Academic honorable mentions include three recent graduates
May 18, 2020 - by Sarah Igram
Three recent Iowa State alumni received honorable mentions for this year's Karas Award for Outstanding Dissertation and Zaffarano Prize for Graduate Student Research.
The Karas Award for Outstanding Dissertation award recognizes students with superior research in four rotating disciplinary areas: Humanities and the Fine Arts, Mathematical and Physical Sciences and Engineering, Biological Sciences, and Social Sciences. This year, one alumna received an honorable mention for the award.
Fatima Enam earned a Ph.D. in Chemical Engineering from Iowa State in 2019. She now holds a postdoctoral fellowship at the Stanford University School of Medicine. Her dissertation, "Novel approaches for prebiotic detection and control of microbial communities," focused on prebiotic human milk oligosaccharides (HMOs). Enam developed a process for detecting and distinguishing HMOs that is more efficient than existing techniques. This will allow HMOs to be present in infant formula in cases where infants are not breastfed.
“I greatly appreciate this recognition of my PhD dissertation by the Graduate College. I am grateful to all my research mentors, family and friends at Iowa State University that have supported me along the way," Enam said.
Enam has previously been the recipient of the Graduate College's Research Excellence Award, as well as the Graduate College's Teaching Excellence Award. Thomas Mansell, Assistant Professor of Chemical and Biological Engineering and Enam's major professor, nominated her for the Karas Award.
"[Enam] works well independently, often solving problems before I even knew that they existed," Mansell wrote in his nomination letter. "She can do this because she thinks very far ahead, carefully planning controls and accounting for other contingencies at a very advanced level. Many of her own ideas solved critical bottlenecks in her research progress."
The Graduate College awards the Zaffarano Prize annually to graduate students who show superior performance in publishing research in academic journals. They consider both the quality and quantity of publications when making their selections. Two recent graduates received honorable mentions for this year's prize.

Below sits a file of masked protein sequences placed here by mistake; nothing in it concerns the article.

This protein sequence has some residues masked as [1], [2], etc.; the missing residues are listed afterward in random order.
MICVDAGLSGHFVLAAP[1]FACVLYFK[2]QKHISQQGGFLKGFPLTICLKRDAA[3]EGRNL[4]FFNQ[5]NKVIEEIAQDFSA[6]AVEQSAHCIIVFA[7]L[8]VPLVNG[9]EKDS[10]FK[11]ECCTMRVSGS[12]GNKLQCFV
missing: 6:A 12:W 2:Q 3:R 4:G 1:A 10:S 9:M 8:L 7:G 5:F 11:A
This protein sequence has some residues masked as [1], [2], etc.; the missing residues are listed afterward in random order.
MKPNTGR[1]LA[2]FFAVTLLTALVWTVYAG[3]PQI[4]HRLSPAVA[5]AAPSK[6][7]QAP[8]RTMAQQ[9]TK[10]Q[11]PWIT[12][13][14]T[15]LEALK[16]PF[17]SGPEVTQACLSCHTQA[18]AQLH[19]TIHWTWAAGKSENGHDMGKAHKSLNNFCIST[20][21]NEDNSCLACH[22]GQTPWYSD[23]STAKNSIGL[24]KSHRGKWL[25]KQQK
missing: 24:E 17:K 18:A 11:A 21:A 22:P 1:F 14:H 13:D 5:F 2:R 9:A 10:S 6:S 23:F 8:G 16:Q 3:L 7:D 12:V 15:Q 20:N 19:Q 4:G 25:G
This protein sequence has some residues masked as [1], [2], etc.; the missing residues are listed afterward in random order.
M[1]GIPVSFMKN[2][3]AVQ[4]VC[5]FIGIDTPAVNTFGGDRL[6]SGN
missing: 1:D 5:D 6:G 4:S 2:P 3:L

Zhongming Fan earned a Ph.D. from Iowa State in Materials Science and Engineering in 2019 and is now a postdoctoral scholar at Penn State University. Throughout his graduate school career, Fan produced 24 research articles, including 10 as the first author. He also previously received the Graduate College's Research Excellence Award.
He conducted research on electrocaloric ceramics, ferroelectrics, and piezoelectric ceramics. Xiaoling Tan, Fan's major professor at Iowa State, nominated him for the Zaffarano Prize.
"Zhongming’s groundbreaking work has earned a reputation for himself and my research group at ISU. Many researchers around the world expressed strong interest in collaborations with us and have sent samples to us," Tan wrote in her nomination letter. "These collaborations are fruitful and have led to numerous joint publications."
King Chun (Alex) Lai graduated this past semester with a Ph.D. in Condensed Matter Physics. His research interests include nanomaterial, surface science, computational physics, non-equilibrium statistical mechanics, multiscale modeling, and metamaterials. He has published 11 research articles on these topics, including seven first-author publications. Lai has also received a Research Excellence Award from the Graduate College.
Jim Evans, Lai's major professor, nominated him for the Zaffarano Prize, writing in his nomination letter that Lai is "an extraordinarily talented and creative (and decent) individual. These attributes are reflected in his extremely productive Ph.D. research career, and in his ability to successfully tackle a large number of research topics invoking a broad range of theoretical tools."
Lai will be working as a postdoctoral scholar at the Fritz Haber Institute in Berlin, Germany.
"It is my pleasure to receive an honorable mention for the Zaffarano Prize. Receiving an award, which covers perspectives beyond science, is really an honor to me. To me, the award is a green light telling me that my research does matter not just to me, but to a broader audience," Lai said. "The award also reminds me as a young researcher that I should keep reaching out to share my work with both inside and outside of the research community. In the future, I will certainly keep up this spirit and contribute to the community through my research. This is a great boost to my career, and I am really grateful to receive this award."